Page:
Connecticut Driver's License, effective Jan. 1, 2015
Illinois Temporary Visitor Driver's License, appointments for applicants began in November 2013
Maryland Federally Non-Compliant DL/ID, now in effect
New Mexico Driver's License, now in effect
Nevada Driver Authorization Card, now in effect
Oregon Driver Card, set to go into effect December 2014 unless overturned by referendum
Utah Driving Privilege Card, now in effect
Vermont Driver's License, effective Jan. 1, 2014
Washington Driver's License, now in effect
Washington D.C. Limited Purpose Driver's License, effective May 1, 2014
You should know as a new driver that you're subject to all the rules of the road that others are. So once you have the license to drive, you're also required have the insurance, too. Visit or call an agency or broker to find out how how much it costs to get covered.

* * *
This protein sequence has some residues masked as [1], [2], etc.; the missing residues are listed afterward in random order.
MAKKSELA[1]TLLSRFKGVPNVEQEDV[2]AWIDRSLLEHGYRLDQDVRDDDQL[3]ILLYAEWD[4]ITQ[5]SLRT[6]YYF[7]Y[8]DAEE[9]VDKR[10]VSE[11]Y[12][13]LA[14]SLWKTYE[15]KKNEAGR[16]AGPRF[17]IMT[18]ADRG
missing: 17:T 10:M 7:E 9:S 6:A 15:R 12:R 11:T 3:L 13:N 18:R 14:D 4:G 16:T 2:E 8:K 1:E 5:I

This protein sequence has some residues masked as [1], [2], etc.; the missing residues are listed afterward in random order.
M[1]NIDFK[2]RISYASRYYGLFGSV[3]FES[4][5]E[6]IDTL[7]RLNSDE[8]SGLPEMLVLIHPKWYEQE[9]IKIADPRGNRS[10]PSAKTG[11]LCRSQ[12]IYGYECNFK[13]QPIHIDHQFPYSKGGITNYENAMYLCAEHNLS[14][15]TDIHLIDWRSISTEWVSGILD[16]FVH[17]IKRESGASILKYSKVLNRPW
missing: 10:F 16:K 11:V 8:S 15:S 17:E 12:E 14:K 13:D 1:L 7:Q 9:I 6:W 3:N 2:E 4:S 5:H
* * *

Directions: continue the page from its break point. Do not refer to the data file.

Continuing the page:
In Illinois, having a TVDL but dodging the insurance won't work for authorities; the TVDL is considered invalid if coverage can't be proved. What's worse is that being unable to prove at a traffic stop or crash scene that you're insured and licensed can sometimes end up as an arrest.
"And once in jail you could be turned over to immigration and end up in deportation," says the Illinois Highway Safety Coalition (IHSC).
Also know that drivers, undocumented or not, need to be able to offer proof of insurance coverage just like other drivers on the road have to, including at traffic stops and after accidents. So once you have your driver's license or temporary visitors card or state ID card, bring your policy card along too in case proof is needed.